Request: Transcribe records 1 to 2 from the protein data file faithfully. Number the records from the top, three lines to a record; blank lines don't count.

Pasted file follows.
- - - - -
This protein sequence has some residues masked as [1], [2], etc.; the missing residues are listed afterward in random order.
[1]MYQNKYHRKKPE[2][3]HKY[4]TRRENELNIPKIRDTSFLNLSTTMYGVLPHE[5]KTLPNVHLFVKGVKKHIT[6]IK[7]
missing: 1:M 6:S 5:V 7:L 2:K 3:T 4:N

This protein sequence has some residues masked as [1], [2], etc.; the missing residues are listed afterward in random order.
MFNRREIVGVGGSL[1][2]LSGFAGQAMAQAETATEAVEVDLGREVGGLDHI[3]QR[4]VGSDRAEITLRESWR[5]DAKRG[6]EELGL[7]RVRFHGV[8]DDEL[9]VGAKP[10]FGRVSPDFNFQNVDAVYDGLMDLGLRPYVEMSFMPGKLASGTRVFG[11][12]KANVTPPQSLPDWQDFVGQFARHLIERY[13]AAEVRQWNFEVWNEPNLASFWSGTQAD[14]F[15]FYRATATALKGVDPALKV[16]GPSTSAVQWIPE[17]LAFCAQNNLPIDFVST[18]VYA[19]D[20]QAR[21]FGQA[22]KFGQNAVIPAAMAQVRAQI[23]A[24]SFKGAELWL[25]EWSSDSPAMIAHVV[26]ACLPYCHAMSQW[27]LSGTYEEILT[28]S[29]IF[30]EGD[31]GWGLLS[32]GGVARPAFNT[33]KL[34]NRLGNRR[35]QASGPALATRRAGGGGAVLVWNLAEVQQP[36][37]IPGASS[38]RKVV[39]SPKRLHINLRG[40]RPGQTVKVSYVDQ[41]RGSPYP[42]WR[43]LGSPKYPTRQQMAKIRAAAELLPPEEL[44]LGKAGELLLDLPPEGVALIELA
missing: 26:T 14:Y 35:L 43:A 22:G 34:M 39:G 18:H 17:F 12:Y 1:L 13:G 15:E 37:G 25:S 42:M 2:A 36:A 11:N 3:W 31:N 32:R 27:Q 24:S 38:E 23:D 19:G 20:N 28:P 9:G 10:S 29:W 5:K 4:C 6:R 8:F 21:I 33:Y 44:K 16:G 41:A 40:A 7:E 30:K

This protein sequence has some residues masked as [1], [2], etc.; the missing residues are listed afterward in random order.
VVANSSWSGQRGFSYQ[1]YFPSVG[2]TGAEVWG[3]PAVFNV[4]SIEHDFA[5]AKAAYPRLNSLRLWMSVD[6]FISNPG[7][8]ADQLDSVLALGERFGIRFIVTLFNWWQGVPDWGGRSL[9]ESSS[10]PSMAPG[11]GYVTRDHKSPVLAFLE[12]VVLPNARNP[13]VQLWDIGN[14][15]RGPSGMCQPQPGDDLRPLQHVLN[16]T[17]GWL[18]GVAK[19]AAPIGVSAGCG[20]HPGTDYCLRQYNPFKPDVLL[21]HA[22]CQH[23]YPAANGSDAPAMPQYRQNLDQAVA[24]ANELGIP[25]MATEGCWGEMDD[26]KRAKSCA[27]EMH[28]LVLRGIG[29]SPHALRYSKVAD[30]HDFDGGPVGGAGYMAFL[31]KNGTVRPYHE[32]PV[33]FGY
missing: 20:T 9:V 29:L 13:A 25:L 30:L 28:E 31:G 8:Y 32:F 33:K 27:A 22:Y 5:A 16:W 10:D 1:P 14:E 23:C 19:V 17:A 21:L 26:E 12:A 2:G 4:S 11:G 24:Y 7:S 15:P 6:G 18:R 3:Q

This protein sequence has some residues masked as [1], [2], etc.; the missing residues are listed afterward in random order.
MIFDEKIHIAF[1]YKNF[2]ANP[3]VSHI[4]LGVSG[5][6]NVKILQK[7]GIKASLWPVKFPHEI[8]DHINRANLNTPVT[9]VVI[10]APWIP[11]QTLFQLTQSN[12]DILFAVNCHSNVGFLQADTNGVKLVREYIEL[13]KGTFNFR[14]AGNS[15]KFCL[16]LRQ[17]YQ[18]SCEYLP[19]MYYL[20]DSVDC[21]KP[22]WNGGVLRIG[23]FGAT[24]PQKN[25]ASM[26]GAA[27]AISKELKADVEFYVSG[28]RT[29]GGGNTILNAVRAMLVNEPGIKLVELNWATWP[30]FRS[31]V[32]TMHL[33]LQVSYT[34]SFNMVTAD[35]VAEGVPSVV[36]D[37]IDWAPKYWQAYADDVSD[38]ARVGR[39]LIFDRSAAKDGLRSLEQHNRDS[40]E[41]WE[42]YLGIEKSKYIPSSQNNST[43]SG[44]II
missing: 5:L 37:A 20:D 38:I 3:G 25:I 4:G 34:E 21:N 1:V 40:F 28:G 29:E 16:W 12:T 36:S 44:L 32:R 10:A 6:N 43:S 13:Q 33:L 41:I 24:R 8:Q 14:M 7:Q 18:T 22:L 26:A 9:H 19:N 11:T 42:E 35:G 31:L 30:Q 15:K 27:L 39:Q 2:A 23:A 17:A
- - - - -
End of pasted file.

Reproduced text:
This protein sequence has some residues masked as [1], [2], etc.; the missing residues are listed afterward in random order.
[1]MYQNKYHRKKPE[2][3]HKY[4]TRRENELNIPKIRDTSFLNLSTTMYGVLPHE[5]KTLPNVHLFVKGVKKHIT[6]IK[7]
missing: 1:M 6:S 5:V 7:L 2:K 3:T 4:N

This protein sequence has some residues masked as [1], [2], etc.; the missing residues are listed afterward in random order.
MFNRREIVGVGGSL[1][2]LSGFAGQAMAQAETATEAVEVDLGREVGGLDHI[3]QR[4]VGSDRAEITLRESWR[5]DAKRG[6]EELGL[7]RVRFHGV[8]DDEL[9]VGAKP[10]FGRVSPDFNFQNVDAVYDGLMDLGLRPYVEMSFMPGKLASGTRVFG[11][12]KANVTPPQSLPDWQDFVGQFARHLIERY[13]AAEVRQWNFEVWNEPNLASFWSGTQAD[14]F[15]FYRATATALKGVDPALKV[16]GPSTSAVQWIPE[17]LAFCAQNNLPIDFVST[18]VYA[19]D[20]QAR[21]FGQA[22]KFGQNAVIPAAMAQVRAQI[23]A[24]SFKGAELWL[25]EWSSDSPAMIAHVV[26]ACLPYCHAMSQW[27]LSGTYEEILT[28]S[29]IF[30]EGD[31]GWGLLS[32]GGVARPAFNT[33]KL[34]NRLGNRR[35]QASGPALATRRAGGGGAVLVWNLAEVQQP[36][37]IPGASS[38]RKVV[39]SPKRLHINLRG[40]RPGQTVKVSYVDQ[41]RGSPYP[42]WR[43]LGSPKYPTRQQMAKIRAAAELLPPEEL[44]LGKAGELLLDLPPEGVALIELA
missing: 26:T 14:Y 35:L 43:A 22:G 34:M 39:G 18:H 17:F 12:Y 1:L 13:G 15:E 37:G 25:S 42:M 2:A 36:A 11:N 3:W 31:N 32:R 27:Q 24:S 38:E 23:D 19:G 20:N 28:P 9:G 10:S 29:W 5:K 4:C 6:R 8:F 21:I 33:Y 44:K 16:G 41:A 40:A 7:E 30:K